Adapted from a recent online discussion.
Dear Carolyn: My mother provided funds for my wedding, and she told us the money came with no strings attached. Because of her money, we were able to afford a gorgeous mountain venue we’d been salivating over.
My mother is now insisting that she stand out and be honored, and that I should give her a special flower as I walk down the aisle.
This has not been her first suggestion on the “I need to stand out and be honored” train (including giving a speech about her!), and I’m tired of her selfish behavior. I don’t want to honor her in any way during our wedding, she was a poor mother who was verbally abusive to me as a child.
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I took the money thinking, “Hey, I earned this,” but she seems to think it’s made her mother of the year, and that everyone at the wedding needs to know it. I’d be more inclined to let the guests know what an awful mom she was (she was quite the actor in public).
She’s blown up our adult relationship over this, and hung up on me when I gave a simple, “No, we’re not choosing to do that,” to her many suggestions. How do I communicate to her that it isn’t happening? Should I give the money back? Or make a “wedding sponsored by” sign?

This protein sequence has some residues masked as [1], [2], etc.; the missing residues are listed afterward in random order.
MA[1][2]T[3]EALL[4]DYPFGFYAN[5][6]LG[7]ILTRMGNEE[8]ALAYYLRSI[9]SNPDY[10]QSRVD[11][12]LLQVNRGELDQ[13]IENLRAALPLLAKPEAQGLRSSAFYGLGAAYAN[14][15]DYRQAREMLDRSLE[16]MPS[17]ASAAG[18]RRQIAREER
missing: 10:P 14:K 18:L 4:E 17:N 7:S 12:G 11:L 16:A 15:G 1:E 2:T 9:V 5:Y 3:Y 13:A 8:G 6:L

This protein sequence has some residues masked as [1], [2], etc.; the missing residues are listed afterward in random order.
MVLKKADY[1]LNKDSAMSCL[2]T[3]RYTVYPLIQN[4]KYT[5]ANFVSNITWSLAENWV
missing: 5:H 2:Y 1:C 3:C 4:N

You can do any number of things here. You can hand her her stinkin’ flower and see that as the (relatively minor, if you think about it) cost of doing business with an apparent narcissist.
Or, you can remind her patiently, flatly, on a loop, that this money was promised with no strings attached — her words, right?
Or, you can give back every penny of her money and bask in the beauty of not being tethered to her anymore, which can rival any mountain vista in beauty.
I can see why you feel like you deserve the better venue. But you don’t have to become an attention hound or verbal abuser yourself to perpetuate an unhealthy cycle with your mom. You just need to keep thinking there’s a way to engage with her and emerge victorious. There isn’t.
Your independence is your victory. So, whatever you choose, my advice is to choose it and be done with it and not look back. It’s the constant re-litigating of this mother issue that has driven and will keep driving you bonkers, including if you announce to everyone what an awful mother she was. That just invites her to respond, and the unhappy volleys continue. Pick whatever ends this in your mind. What goes on in her mind is her problem.
Re: Bride: Perhaps give a flower to your soon-to-be-mother-in-law too, as a very nice gesture that is not making things all about your mom.
This is so right … and the mother then will not accept it as her special honor. Alas.
Another possibility: flowers for both mothers, and a special “Thank you, Mom, for making this venue possible” during a toast. Yes? Very specific about the financial assist, instead of declaring her the best mom ever?
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